Creager writes all of the lyrics for Rasputina, performs most of the vocals, and creates some of the art for the band's albums, singles, and website.

Melora Creager, an accomplished solo cellist known for touring with Nirvana (playing on live renditions of songs like "All Apologies" and "Dumb"), formed her own cello-focusing band from members who attended the same nanny school in Manhattan (which wasn't known until post-formation). Creager named the band after a song she wrote, "Rasputina".

Forming in 1991 (the official website claims "1891"), the popular local band, without a label, was largely untouched until an A&R department representative named Jimmy Boyle saw them at a festival concert and signed them to Columbia Records. In 1996, Thanks for the Ether was released, and afterwards Rasputina toured with such bands as Bob Mould, Porno for Pyros and, notably, Marilyn Manson. In 1997 the band released Transylvanian Regurgitations, a follow up EP remixed by Manson and Twiggy Ramirez.

On their second full-length album, How We Quit the Forest, Rasputina signed on Chris Vrenna (from Nine Inch Nails) as their drummer and producer, influencing them to go ahead with the distortion they had been experimenting with. He provided electronic drums, and other electronically produced sound effects in the rhythm department.

As Rasputina toured and recorded, Creager and Kent took on other members for short periods of time. A cellist named Lisa Haney played third chair for a couple of years before they signed to Columbia Records. Carpella Parvo was credited as the third cellist on Thanks for the Ether, but Melora has since admitted that Carpella never existed, and her name was a play-on-words joke representing the carpal tunnel syndrome that Kent and Creager developed after playing all the second chair parts. Agnieszka Rybska performed on How We Quit the Forest and is listed in the "special thanks" section for Thanks for the Ether. In 1998, Rybska contracted gonorrhea[1] and temporarily left the band. Drummer Perry James toured with the band in 1998-1999. Julia Kent left during the four year hiatus between their 1998 album How We Quit the Forest and their 2002 debut Cabin Fever on Moby's record label Instinct Records. In 2004 they released a rather quick follow up album, Frustration Plantation. One of the driving forces behind that album, Zoƫ Keating, left the band in 2006,[2] Creager's current assemblage consists of her and Jonathon TeBeest. Ex-Graces cellist Stephanie McVey occupied second chair from September of 2006 to January of 2007. Sarah Bowman rejoined Rasputina on their spring 2007 tour of the U.S.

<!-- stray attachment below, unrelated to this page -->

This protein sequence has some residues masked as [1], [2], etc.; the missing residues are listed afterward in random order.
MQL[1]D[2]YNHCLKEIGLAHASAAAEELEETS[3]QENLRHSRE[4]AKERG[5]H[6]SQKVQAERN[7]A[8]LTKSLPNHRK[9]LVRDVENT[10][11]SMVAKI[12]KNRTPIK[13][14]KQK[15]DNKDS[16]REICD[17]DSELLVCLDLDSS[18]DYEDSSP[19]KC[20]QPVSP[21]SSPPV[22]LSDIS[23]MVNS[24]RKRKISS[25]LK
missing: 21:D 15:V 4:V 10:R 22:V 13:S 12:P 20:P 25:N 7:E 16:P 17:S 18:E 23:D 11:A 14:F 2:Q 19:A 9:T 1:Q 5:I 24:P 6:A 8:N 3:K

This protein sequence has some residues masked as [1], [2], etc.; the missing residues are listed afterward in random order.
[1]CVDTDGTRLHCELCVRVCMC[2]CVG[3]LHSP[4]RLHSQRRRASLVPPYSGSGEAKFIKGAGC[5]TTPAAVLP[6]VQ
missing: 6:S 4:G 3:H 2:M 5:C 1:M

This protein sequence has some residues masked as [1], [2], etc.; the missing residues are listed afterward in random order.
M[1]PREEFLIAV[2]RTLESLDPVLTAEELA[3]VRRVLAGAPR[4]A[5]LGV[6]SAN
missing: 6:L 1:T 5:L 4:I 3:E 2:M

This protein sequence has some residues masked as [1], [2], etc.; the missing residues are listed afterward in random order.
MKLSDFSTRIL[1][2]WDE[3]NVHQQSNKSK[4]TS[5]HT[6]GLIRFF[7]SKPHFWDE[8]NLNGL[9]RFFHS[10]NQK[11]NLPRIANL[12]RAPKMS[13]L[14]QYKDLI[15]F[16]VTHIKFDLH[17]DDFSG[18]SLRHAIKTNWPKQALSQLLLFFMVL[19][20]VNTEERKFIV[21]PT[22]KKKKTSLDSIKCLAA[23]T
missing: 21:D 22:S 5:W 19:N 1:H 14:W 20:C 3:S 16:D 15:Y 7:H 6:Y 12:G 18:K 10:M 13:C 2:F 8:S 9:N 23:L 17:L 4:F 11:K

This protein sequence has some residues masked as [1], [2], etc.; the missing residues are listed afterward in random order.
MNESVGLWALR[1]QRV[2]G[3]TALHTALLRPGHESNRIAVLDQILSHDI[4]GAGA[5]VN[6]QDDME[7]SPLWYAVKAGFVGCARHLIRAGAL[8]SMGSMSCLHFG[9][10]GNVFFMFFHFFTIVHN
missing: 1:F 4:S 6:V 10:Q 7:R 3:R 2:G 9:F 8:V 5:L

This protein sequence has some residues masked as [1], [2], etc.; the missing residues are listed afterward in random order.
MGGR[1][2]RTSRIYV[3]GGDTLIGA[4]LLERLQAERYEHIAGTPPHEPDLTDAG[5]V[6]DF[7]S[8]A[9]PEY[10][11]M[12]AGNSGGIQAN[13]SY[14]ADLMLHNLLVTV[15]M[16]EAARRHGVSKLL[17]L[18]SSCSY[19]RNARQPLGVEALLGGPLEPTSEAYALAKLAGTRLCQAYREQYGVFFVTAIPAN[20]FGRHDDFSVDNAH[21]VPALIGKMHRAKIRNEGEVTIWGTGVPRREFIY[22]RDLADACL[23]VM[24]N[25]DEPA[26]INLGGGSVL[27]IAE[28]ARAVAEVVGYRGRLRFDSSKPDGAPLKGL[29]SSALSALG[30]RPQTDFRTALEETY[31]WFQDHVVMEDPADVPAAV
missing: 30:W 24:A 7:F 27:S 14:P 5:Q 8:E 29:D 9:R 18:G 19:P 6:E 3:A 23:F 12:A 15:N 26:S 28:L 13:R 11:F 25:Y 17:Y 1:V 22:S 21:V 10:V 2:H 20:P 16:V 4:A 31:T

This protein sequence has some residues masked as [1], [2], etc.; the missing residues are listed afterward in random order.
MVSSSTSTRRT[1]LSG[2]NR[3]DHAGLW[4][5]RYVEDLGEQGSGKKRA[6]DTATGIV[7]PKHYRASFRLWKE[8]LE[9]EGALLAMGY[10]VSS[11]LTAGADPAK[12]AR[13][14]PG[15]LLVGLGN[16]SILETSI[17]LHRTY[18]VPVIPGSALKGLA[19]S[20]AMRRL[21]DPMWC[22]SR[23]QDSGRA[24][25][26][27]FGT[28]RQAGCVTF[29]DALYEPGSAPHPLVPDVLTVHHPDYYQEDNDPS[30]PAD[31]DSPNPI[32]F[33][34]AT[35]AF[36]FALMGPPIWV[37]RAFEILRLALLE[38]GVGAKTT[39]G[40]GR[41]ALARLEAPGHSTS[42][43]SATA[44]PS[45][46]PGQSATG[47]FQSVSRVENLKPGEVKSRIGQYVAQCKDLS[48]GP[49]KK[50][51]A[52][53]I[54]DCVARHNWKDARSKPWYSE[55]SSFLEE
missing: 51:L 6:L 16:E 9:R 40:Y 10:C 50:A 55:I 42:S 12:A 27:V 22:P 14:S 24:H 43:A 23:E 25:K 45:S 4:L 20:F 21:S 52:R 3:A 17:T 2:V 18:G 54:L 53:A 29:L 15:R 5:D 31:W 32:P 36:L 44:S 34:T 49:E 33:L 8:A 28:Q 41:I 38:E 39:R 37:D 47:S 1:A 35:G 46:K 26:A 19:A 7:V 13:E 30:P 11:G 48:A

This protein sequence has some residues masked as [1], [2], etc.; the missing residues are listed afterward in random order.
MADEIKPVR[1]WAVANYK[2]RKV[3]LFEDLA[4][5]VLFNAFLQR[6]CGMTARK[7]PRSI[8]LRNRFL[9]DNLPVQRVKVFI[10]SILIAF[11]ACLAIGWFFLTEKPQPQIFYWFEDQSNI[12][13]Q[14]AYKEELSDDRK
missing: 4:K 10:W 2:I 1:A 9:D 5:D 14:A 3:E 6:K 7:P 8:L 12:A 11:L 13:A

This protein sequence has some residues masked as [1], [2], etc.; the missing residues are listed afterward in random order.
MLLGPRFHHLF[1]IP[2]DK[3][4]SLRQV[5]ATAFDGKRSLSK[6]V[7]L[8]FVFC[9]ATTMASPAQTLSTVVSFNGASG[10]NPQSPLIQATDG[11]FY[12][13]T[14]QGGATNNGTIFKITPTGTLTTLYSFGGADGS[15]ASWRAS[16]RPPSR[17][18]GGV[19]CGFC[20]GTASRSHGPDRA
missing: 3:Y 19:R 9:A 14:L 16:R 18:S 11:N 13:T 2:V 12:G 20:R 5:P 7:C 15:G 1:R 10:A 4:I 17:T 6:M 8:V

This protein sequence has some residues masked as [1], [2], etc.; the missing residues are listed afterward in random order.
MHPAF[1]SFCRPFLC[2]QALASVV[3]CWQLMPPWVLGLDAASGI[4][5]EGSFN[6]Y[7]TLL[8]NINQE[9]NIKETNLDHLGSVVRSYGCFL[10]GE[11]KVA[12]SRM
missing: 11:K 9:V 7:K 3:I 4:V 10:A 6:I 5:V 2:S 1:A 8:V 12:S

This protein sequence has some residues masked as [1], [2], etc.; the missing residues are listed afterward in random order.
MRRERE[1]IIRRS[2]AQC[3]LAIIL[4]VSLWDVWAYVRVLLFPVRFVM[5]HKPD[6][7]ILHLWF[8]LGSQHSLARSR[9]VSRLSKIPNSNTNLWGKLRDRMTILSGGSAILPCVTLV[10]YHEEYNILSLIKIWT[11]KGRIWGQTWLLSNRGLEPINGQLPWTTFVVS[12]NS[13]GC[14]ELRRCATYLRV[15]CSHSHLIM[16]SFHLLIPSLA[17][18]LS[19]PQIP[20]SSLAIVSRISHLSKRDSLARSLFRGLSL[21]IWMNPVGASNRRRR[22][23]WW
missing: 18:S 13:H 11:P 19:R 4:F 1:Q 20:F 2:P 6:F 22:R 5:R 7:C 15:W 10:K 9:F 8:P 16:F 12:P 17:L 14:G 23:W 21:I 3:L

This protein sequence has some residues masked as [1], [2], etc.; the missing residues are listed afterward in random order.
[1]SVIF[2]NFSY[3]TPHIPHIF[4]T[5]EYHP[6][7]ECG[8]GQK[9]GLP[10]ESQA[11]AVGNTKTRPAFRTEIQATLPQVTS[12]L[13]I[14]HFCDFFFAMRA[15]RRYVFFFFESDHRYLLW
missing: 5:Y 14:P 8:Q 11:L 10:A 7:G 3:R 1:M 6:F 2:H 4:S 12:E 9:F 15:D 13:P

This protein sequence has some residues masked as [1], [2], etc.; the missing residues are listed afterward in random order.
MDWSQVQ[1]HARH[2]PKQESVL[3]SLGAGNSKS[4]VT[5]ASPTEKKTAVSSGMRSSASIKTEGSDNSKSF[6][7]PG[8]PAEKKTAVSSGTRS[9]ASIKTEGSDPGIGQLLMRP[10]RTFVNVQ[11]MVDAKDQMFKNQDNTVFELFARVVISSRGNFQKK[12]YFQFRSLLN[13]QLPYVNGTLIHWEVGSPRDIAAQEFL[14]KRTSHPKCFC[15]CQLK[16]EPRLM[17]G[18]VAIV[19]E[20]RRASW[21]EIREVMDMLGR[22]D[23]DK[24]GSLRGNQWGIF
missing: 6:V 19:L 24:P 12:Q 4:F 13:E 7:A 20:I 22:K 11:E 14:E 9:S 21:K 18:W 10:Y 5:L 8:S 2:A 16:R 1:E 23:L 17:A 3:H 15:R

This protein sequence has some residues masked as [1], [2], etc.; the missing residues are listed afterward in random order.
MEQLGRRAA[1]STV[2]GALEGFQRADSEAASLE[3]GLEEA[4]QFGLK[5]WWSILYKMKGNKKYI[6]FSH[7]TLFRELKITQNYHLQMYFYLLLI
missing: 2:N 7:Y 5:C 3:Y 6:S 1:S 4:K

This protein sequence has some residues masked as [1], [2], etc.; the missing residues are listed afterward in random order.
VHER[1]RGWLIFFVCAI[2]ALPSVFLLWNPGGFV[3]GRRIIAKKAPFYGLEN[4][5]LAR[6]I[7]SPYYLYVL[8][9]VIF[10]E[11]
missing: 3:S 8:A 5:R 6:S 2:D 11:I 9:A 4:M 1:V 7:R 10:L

As of late 2008, however, both Bowman and TeBeest have left the band for other pastures. In their place are cellist Daniel DeJesus (2nd chair), who has gained a small reputation in the underground music scene with his band DeJesus and newcomer Catie D'Amica, whom Melora met "as we worked side-by-side in an earring factory" on drums.

All of the members seem to share an interest in the Victorian era, and express it most obviously through their clothing, appearing in costume at concerts and in photographs.

Just like a guy said...

Now I know.